Rangeland management is one of the main influencers of livestock production profitability per hectare, with poor management negatively affecting fertility, calving and animal growth, driving up production and input costs, and rendering farmers more vulnerable to climatic risks.
A study by the Agricultural Research Council and the University of the Free State found that calving percentages achieved in South Africa are relatively low, averaging around 62% on commercial farms, 48% on emerging farms, and 35% in communal areas.
“Improved and sustainable veld management could go a long way towards increasing average calving percentages, which will improve farm margins and make South Africa less reliant on beef imports,” says Dr Mias van der Westhuizen, rangeland specialist at the Free State Department of Agriculture and Rural Development.
A livestock farmer’s first objective should therefore be to look after the veld and protect it against degradation; this will repay the farmer by providing enough nutrition for the animals.
First of all, however, the farmer needs to know what type of veld is growing on the farm.
TYPES OF VELD
In South Africa’s grassland biome, found mainly on the central plateau, which includes the Free State and inland areas of KwaZulu-Natal (KZN) and the Eastern Cape, differentiation is made between sweetveld, sourveld and mixed veld based on the palatability of each. Palatability, in turn, is determined by climatic factors and soil quality.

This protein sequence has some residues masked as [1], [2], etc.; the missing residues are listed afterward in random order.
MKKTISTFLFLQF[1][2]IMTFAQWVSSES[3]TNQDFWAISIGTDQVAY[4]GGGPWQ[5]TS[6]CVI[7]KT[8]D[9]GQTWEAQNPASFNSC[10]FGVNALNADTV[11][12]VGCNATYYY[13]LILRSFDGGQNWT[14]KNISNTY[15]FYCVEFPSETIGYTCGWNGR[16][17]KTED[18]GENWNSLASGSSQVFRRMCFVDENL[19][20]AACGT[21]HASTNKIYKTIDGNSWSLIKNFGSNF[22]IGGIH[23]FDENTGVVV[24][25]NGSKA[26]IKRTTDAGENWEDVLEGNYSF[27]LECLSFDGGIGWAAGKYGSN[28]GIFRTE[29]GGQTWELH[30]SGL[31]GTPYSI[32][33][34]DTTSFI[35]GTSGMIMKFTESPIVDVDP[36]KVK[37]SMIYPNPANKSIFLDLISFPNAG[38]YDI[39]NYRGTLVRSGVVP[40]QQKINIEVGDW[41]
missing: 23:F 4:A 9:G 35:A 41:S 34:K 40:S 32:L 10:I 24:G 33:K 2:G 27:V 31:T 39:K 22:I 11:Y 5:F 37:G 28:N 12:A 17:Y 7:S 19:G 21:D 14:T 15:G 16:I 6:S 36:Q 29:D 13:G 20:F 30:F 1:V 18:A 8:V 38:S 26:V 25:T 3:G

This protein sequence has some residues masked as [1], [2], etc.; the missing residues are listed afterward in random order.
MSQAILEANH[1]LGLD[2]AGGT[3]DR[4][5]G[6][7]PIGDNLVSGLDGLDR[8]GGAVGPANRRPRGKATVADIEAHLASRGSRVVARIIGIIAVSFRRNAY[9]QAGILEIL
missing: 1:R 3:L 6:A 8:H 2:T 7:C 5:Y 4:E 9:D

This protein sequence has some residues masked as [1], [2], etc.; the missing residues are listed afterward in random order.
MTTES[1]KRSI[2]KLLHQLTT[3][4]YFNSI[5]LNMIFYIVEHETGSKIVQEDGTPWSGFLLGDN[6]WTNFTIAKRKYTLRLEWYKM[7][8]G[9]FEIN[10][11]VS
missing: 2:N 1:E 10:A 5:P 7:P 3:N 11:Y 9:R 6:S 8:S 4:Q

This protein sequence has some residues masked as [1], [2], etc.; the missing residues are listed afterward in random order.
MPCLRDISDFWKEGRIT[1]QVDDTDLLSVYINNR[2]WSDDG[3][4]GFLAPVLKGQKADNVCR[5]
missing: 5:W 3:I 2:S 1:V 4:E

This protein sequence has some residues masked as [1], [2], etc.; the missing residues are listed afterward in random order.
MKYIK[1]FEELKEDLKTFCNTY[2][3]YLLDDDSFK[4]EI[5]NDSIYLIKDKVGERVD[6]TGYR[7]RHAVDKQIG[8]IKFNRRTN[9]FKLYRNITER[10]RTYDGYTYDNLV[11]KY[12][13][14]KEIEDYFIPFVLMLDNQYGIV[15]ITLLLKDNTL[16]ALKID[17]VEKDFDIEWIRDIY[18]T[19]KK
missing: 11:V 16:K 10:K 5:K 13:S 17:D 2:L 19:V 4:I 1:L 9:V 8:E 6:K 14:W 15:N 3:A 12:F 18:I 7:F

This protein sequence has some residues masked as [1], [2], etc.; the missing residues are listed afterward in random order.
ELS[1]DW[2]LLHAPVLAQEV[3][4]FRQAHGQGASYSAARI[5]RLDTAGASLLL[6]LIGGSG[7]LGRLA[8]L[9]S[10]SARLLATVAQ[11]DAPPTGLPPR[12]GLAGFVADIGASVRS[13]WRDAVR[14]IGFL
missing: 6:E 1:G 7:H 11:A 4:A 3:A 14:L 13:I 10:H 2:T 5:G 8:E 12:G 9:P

Sourveld generally occurs in areas with poor and therefore acidic soils, rainfall above 650mm and cold winters, such as the Highveld and high-altitude areas of the Eastern Cape and KZN. “The high rainfall in these areas leaches away the minerals of the soil, leaving it with few nutrients to feed plants. Farmers with sourveld, in effect, may have high volumes of grass, but with poor palatability and nutritional value,” explains Van der Westhuizen.
Know and understand what a healthy, balanced grassland system looks like under your specific production conditions.
Manage veld in a way that unlocks animals’ full production potential, without resulting in degradation or erosion.
Give your livestock supplements to address any nutrient deficiencies they may have.
Sweetveld is found in areas with lower rainfall and milder winters, such as the central and western parts of the biome. The soils have a higher mineral status, due to the lower rainfall, resulting in more palatable plants and grasses with a higher nutritional value than those found in the sourveld.
Mixed veld occurs primarily in areas of transition, where rainfall varies between 500mm and 600mm, with sourveld growing in more acidic soils and sweetveld in more alkaline soils.
The idea behind veld management is to create a sustainable grazing ecosystem whereby veld is managed in a way that unlocks animals’ full production potential without this resulting in degradation or erosion.
Sourveld grazing is limited to its growth period in spring and summer. In contrast, sweetveld can be grazed throughout the year without resulting in a drop in animal condition over winter, provided that grazing management is sound.
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